To meet the requirements of the semiconductor manufacturing industry and to overcome the disadvantages of the related art, it is an object of the present invention to provide a novel method for separating and purifying a mixture of perfluorocompounds, and in particular for treating an exhaust stream from a semiconductor processing tool. The product purities achieved according to the inventive process are such that the PFC products can be recycled. Consequently, the release of PFCs into the atmosphere and the environmental damage associated therewith can be avoided. Furthermore, the recovered PFCs can be recycled to the processing tool, which can result in substantial savings since lesser volumes of new materials would be required. The purified product can also be recycled to the purification system itself, which allows for control of the incoming gas composition as well as facilitating stable and reliable operation.
It is a further object of the present invention to provide a system for practicing the inventive method for separating and purifying perfluorocompounds, and in particular for treating an exhaust stream from a semiconductor processing tool.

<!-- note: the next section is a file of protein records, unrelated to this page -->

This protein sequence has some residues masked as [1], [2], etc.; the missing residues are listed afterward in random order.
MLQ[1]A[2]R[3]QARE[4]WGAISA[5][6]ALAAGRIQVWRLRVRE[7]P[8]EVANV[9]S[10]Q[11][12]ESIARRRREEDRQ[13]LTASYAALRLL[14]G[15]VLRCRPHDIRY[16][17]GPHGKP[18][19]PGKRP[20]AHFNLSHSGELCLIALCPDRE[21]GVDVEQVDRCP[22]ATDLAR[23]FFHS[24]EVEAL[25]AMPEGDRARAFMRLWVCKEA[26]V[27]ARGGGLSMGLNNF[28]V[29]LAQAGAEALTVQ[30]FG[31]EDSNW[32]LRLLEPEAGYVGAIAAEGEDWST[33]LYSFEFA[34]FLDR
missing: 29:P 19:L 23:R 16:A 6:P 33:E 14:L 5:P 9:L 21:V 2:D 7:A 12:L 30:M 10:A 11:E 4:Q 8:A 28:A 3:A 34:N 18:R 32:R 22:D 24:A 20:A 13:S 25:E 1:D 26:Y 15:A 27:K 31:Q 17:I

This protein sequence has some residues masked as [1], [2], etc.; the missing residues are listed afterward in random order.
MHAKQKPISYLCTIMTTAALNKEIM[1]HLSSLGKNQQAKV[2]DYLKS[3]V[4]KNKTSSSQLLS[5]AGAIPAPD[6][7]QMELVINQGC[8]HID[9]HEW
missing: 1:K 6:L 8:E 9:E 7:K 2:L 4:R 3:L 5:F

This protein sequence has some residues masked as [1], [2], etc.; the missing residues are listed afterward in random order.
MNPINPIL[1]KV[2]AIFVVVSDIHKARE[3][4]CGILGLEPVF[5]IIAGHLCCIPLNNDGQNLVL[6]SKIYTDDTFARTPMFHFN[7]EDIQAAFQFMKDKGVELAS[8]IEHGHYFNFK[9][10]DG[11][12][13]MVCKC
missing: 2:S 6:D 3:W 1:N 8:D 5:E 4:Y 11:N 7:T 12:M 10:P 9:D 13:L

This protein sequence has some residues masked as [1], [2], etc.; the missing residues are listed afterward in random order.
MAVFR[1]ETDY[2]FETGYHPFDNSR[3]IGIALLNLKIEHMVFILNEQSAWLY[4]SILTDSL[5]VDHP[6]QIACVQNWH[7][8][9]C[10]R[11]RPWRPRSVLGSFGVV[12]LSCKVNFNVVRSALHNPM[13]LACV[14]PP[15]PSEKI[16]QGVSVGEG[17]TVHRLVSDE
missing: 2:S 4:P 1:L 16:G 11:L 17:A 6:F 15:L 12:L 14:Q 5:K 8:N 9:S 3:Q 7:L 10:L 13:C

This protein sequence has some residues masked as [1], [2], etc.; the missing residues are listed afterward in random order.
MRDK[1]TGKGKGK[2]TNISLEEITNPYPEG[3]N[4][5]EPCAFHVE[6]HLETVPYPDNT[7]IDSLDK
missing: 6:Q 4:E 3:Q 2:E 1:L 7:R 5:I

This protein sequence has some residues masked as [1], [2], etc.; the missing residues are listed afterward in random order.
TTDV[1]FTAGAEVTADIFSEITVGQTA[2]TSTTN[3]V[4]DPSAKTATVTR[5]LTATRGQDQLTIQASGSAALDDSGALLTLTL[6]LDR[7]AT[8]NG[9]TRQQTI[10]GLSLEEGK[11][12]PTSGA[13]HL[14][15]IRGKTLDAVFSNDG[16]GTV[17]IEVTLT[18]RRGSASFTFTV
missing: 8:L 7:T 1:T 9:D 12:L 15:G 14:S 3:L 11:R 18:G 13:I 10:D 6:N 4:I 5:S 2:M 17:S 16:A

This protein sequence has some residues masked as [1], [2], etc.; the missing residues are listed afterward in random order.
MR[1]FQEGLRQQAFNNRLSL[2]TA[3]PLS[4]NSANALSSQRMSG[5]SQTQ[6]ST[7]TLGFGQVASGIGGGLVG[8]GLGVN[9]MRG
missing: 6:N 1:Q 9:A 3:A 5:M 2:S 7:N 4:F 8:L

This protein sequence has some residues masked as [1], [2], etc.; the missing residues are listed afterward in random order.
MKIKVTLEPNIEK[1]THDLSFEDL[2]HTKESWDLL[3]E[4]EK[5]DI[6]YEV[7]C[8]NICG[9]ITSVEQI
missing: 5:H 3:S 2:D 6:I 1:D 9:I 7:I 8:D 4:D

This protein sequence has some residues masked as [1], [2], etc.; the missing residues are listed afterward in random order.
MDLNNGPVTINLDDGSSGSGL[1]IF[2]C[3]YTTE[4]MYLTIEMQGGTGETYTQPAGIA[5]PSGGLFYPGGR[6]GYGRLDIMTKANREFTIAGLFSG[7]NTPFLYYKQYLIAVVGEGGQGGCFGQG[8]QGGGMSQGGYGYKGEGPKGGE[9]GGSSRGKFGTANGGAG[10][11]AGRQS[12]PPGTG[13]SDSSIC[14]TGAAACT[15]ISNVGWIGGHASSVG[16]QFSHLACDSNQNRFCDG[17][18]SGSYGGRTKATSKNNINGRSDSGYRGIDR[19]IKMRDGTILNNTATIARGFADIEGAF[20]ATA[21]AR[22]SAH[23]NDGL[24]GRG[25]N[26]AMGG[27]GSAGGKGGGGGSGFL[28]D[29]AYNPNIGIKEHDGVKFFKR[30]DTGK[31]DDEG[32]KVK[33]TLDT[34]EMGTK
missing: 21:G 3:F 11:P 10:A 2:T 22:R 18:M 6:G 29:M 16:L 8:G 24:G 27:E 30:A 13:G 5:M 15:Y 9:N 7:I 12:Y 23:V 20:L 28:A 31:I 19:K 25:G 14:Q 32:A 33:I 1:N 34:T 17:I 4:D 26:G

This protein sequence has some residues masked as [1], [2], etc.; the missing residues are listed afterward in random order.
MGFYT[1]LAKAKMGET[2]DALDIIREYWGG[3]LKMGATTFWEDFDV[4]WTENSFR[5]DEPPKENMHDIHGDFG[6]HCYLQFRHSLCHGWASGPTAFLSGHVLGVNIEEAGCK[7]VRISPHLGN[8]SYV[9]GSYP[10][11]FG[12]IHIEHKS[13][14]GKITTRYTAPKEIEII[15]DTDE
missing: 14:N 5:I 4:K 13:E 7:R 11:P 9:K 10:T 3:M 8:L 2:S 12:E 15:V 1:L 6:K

Other objects and aspects of the present invention will become apparent to one of ordinary skill in the art upon review of the specification, drawings and claims appended hereto.
The foregoing objectives are met by the method and system of the present invention. According to a first aspect of the present invention, a novel method for recovering and purifying perfluorocompounds is provided. The method comprises the steps of:
(a) introducing a perfluorocompound-containing gas stream into a first distillation column;
(b) removing a light product from the first column, and removing a heavy product from the first column;
(c) introducing the first column light product into a second distillation column;
(d) removing a light product from the second column, and removing a heavy product from the second column;
(e) introducing the second column light product into a third distillation column; and
(f) removing a light product from the third column, and removing a heavy product from the third column.
According to a second aspect of the invention, a system for recovering and purifying perfluorocompounds is provided. The system comprises:
(a) a first distillation column and a line connected to the first column for introducing a perfluorocompound-containing stream thereto, and a line for removing a heavy product from the first column;
(b) a second distillation column and a line connecting the first column with the second column for conveying a light product from the first column to the second column, and a line for removing a heavy product from the second column; and